The success of the Fifties was giving away to the uncertainty of the Sixties, and we were fighting a war that frankly was a peripheral event.

The 2017 release of a television series on Vietnam War from director Ken Burns has renewed interest and controversy surrounding the purpose of the war and its effects. In this podcast, military historian, retired U.S. Army War College professor, and Vietnam veteran Len Fullenkamp presents his perspective on why the U.S. became involved. He also discusses the social and political change that happened at the same time, and how institutions such as education and political structures changed as a result. What does the Vietnam experience teach us about matters of national security policy today? What should military leaders learn from Vietnam so they may better render best military advice to their civilian overseers?

 

 

You can also download the podcast here.

 

Len Fullenkamp is a military historian and retired Professor of National Security Studies from the U.S. Army War College. Andrew A. Hill is editor-in-chief of War Room. The views expressed in this production are those of the speakers and do not necessarily reflect those of the U.S. Army War College, the U.S. Army, or the Department of Defense.

Photo: American youths stage a rally 30 November 1965 in front of the White House in Washington, D.C. protesting United States military involvement in the Vietnam war.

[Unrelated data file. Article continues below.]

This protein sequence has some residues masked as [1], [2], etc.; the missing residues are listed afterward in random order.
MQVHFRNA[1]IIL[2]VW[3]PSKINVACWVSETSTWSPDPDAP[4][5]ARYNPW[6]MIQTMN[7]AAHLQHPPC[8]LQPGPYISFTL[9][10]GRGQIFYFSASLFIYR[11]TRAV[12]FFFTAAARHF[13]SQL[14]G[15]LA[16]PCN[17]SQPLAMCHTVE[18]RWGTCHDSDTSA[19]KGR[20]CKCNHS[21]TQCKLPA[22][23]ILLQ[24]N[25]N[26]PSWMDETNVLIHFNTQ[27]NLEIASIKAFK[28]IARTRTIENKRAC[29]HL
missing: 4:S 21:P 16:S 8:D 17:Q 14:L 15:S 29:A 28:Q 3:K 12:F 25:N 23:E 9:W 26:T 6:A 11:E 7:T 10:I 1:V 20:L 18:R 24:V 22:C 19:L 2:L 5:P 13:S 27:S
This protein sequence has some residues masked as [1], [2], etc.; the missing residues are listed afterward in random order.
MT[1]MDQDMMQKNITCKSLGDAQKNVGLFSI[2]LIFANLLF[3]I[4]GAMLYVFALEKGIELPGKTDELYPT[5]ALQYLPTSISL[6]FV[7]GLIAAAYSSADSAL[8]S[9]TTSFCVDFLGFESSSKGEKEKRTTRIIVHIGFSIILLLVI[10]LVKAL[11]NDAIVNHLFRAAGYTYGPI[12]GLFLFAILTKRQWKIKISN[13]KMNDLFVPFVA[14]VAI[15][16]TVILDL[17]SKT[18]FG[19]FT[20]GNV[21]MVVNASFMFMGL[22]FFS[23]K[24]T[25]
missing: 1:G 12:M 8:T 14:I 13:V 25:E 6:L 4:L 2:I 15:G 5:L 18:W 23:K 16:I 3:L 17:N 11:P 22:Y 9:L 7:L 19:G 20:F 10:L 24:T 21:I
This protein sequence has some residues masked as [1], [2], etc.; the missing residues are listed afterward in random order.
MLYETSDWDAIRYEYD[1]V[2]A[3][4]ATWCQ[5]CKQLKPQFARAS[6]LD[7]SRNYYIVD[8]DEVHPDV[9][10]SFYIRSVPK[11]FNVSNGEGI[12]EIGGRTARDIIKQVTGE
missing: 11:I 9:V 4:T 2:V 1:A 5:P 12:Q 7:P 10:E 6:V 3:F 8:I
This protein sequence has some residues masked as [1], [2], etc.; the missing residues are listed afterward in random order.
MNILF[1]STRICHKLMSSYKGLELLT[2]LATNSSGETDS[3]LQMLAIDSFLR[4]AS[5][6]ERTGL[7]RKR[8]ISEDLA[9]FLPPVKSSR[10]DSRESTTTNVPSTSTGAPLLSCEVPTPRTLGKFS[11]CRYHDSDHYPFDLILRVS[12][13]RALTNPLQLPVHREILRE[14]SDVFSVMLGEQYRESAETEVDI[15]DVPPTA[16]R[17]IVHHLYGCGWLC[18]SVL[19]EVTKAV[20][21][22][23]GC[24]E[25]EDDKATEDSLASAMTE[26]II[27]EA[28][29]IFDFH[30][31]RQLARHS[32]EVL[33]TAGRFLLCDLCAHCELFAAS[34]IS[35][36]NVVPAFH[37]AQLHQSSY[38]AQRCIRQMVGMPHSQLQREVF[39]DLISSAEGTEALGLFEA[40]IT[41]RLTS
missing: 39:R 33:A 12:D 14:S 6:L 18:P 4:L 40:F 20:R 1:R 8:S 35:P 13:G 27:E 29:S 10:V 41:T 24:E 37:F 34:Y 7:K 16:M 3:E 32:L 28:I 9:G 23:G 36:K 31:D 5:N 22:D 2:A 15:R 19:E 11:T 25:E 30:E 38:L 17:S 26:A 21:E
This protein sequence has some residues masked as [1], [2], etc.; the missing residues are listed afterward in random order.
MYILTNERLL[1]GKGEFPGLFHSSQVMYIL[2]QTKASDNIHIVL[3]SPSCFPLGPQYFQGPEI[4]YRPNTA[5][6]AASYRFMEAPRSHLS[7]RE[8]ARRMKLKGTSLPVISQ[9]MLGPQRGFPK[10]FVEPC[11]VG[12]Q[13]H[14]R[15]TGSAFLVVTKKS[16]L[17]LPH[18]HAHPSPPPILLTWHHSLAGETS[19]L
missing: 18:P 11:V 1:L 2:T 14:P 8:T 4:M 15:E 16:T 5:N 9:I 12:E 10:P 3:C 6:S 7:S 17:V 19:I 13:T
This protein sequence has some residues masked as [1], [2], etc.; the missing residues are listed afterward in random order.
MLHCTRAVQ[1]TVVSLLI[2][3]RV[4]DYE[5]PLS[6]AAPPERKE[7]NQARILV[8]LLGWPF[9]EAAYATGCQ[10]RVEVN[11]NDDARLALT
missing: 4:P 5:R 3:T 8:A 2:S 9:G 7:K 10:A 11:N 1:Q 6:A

Photo Credit: AFP/AFP/Getty Images

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  • Bob Baker

    I often wonder why so many call Ho Chi Minh a nationalist when he was nothing but a ruthless Leninist. In the 1920s and 1930s, he worked for the Comintern in Moscow and advised Chinese Communist forces. He didn’t return to Vietnam until 1941. The mass killings in Vietnam are akin to those in the Soviet Union and China – a trait communist countries usually share.
    If one looks back at the headlines and books of the 1950s-mid-1960s, the Domino Theory seems to easily apply to SE Asia. Cambodia, Laos, Thailand and Borneo can be seen this light.
    Forsaking this “peripheral event” in South Vietnam would have surely “mattered.” As the Beacon of Democracy, the U.S. used to be proud of its standing in the world (not merely a phrase on the Statue of Liberty). As it is, some 165,000 S. Vietnamese perished in “re-education” camps and thousands of “boat people” drowned, as well, because the communist North lied, for the umpteenth time, again.
    Were mistakes made? Of course, but not our principles that we once were proud of.
    Vietnam 1971-72, USA intel.

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